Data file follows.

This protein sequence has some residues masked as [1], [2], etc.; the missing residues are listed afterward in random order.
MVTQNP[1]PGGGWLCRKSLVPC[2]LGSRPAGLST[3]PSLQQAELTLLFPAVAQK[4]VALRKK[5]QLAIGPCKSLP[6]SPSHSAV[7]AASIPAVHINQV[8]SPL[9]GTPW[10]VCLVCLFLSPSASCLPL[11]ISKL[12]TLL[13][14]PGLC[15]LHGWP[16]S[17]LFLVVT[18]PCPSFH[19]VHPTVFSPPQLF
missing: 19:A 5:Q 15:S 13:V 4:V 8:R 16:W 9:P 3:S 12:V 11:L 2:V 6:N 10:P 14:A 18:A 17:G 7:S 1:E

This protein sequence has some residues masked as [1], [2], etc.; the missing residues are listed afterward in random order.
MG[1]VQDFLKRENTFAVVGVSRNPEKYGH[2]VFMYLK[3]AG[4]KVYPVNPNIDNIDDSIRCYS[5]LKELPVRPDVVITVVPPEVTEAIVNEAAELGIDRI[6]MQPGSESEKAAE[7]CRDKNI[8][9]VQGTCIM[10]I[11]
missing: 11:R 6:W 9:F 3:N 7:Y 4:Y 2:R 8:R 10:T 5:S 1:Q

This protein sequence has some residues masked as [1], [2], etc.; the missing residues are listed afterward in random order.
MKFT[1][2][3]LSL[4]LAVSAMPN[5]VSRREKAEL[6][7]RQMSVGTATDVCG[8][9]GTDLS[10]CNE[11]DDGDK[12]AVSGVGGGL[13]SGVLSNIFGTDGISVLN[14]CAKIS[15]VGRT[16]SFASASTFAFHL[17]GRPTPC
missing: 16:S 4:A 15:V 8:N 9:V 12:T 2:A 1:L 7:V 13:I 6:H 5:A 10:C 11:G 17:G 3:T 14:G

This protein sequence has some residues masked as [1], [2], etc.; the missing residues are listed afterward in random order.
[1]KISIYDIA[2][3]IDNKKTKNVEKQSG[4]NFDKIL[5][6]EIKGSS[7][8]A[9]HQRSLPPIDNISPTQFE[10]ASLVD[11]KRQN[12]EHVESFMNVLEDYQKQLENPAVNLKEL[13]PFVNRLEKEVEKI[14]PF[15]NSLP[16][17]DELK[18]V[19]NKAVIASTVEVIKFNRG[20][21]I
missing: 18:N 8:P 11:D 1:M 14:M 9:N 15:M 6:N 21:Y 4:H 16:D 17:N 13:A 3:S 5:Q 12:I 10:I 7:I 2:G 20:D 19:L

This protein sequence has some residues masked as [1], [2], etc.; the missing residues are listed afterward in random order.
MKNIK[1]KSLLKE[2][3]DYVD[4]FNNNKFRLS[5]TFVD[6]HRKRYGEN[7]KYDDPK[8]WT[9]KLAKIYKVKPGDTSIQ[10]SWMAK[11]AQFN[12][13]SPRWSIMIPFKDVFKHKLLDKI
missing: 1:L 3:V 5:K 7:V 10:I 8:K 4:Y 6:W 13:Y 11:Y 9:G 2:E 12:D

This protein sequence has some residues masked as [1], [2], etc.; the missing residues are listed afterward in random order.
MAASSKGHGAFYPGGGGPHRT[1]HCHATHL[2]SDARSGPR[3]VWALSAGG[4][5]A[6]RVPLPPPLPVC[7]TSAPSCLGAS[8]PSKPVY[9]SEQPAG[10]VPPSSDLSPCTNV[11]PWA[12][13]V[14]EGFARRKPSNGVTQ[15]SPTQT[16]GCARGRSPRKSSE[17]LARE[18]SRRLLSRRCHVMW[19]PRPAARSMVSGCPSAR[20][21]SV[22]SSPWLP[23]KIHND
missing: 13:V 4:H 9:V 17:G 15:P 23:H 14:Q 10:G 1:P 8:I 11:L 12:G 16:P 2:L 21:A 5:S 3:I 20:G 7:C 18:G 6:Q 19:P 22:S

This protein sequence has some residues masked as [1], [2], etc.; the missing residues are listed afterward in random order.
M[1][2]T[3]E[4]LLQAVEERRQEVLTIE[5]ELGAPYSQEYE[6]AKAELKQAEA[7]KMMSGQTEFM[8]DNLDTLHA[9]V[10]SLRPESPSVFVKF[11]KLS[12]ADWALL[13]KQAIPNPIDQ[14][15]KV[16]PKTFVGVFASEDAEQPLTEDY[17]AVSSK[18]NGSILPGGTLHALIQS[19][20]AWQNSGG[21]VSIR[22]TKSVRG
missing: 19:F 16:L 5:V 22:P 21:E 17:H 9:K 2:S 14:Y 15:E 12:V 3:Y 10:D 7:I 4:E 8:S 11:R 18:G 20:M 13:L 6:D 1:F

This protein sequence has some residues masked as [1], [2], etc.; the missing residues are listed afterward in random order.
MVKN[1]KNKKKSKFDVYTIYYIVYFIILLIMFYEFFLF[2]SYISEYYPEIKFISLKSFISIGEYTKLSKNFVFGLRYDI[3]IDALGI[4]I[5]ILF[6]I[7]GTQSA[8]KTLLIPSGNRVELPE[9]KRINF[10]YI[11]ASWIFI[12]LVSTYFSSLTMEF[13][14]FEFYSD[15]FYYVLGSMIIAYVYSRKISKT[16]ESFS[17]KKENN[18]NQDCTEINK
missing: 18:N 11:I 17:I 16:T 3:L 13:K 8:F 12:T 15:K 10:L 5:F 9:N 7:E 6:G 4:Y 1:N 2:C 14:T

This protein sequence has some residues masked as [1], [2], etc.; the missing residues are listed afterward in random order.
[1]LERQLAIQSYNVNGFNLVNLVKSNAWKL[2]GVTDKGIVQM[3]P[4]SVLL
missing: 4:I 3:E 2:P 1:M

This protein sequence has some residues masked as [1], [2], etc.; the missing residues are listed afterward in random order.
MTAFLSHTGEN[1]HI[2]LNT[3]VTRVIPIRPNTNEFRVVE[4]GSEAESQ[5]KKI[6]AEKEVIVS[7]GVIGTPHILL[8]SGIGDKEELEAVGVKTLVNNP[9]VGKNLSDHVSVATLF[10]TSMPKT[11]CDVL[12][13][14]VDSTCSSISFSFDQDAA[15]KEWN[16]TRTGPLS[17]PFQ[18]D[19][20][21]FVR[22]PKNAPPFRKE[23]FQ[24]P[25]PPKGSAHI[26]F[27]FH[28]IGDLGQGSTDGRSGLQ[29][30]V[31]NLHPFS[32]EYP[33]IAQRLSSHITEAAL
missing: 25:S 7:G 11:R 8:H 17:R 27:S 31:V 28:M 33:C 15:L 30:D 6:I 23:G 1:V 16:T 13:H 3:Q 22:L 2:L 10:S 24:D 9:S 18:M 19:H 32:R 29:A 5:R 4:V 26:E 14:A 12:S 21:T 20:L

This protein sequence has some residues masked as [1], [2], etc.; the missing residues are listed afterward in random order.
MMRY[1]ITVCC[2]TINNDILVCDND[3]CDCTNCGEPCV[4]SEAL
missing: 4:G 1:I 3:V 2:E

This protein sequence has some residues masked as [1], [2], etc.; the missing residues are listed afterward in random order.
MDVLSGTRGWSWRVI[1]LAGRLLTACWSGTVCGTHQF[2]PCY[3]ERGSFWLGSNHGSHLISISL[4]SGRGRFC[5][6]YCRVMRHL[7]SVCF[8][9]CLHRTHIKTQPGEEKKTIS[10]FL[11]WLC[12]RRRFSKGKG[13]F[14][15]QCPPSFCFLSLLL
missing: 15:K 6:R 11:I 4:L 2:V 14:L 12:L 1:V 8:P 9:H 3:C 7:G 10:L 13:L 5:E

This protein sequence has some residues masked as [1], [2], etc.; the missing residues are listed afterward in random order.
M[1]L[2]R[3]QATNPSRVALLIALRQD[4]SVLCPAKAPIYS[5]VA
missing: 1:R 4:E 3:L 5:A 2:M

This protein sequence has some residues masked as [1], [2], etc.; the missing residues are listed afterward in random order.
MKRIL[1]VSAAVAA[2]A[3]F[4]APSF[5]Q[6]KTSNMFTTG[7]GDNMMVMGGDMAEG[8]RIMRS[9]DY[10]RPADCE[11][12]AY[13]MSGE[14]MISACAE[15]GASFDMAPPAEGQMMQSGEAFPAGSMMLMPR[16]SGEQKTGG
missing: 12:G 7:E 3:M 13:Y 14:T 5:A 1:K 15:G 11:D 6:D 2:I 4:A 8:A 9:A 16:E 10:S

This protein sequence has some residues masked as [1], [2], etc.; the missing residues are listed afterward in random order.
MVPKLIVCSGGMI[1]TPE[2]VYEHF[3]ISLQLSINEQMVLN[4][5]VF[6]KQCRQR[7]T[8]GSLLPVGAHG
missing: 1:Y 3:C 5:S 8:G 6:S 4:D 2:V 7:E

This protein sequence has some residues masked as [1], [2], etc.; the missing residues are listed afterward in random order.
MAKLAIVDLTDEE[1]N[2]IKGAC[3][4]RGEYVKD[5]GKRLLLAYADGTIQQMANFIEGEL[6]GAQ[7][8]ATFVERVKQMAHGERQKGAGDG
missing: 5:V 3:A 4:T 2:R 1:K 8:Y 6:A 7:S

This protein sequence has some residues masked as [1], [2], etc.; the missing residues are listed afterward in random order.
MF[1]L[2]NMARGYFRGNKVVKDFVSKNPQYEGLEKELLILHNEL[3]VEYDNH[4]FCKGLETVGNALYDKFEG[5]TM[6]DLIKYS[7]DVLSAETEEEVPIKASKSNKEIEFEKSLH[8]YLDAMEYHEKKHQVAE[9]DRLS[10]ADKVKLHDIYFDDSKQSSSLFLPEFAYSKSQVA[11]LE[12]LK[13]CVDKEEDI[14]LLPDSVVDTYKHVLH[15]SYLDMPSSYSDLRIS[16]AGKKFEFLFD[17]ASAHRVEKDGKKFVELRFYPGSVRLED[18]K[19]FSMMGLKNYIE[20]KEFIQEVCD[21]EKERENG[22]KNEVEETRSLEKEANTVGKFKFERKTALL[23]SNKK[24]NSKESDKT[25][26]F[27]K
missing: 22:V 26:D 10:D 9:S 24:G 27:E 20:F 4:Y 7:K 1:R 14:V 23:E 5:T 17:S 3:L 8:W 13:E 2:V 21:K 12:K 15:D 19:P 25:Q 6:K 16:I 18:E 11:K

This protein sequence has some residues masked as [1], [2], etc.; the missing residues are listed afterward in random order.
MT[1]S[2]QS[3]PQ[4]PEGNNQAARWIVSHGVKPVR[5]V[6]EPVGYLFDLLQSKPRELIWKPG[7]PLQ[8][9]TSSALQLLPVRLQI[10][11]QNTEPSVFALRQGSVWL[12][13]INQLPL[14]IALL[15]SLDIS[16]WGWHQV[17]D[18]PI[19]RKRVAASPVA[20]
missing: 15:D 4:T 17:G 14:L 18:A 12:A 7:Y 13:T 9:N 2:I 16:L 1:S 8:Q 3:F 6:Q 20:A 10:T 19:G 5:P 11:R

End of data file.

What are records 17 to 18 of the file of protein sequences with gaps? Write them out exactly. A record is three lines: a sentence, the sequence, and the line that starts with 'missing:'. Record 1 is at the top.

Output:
This protein sequence has some residues masked as [1], [2], etc.; the missing residues are listed afterward in random order.
MF[1]L[2]NMARGYFRGNKVVKDFVSKNPQYEGLEKELLILHNEL[3]VEYDNH[4]FCKGLETVGNALYDKFEG[5]TM[6]DLIKYS[7]DVLSAETEEEVPIKASKSNKEIEFEKSLH[8]YLDAMEYHEKKHQVAE[9]DRLS[10]ADKVKLHDIYFDDSKQSSSLFLPEFAYSKSQVA[11]LE[12]LK[13]CVDKEEDI[14]LLPDSVVDTYKHVLH[15]SYLDMPSSYSDLRIS[16]AGKKFEFLFD[17]ASAHRVEKDGKKFVELRFYPGSVRLED[18]K[19]FSMMGLKNYIE[20]KEFIQEVCD[21]EKERENG[22]KNEVEETRSLEKEANTVGKFKFERKTALL[23]SNKK[24]NSKESDKT[25][26]F[27]K
missing: 22:V 26:D 10:D 9:S 24:G 27:E 20:F 4:Y 7:K 1:R 14:V 23:E 5:T 17:S 3:L 8:W 13:E 2:V 21:K 12:K 15:D 19:P 25:Q 6:K 16:I 18:E 11:K

This protein sequence has some residues masked as [1], [2], etc.; the missing residues are listed afterward in random order.
MT[1]S[2]QS[3]PQ[4]PEGNNQAARWIVSHGVKPVR[5]V[6]EPVGYLFDLLQSKPRELIWKPG[7]PLQ[8][9]TSSALQLLPVRLQI[10][11]QNTEPSVFALRQGSVWL[12][13]INQLPL[14]IALL[15]SLDIS[16]WGWHQV[17]D[18]PI[19]RKRVAASPVA[20]
missing: 15:D 4:T 17:G 14:L 18:A 12:A 7:Y 13:T 9:N 2:I 16:L 1:S 8:Q 3:F 6:Q 20:A 10:T 19:G 5:P 11:R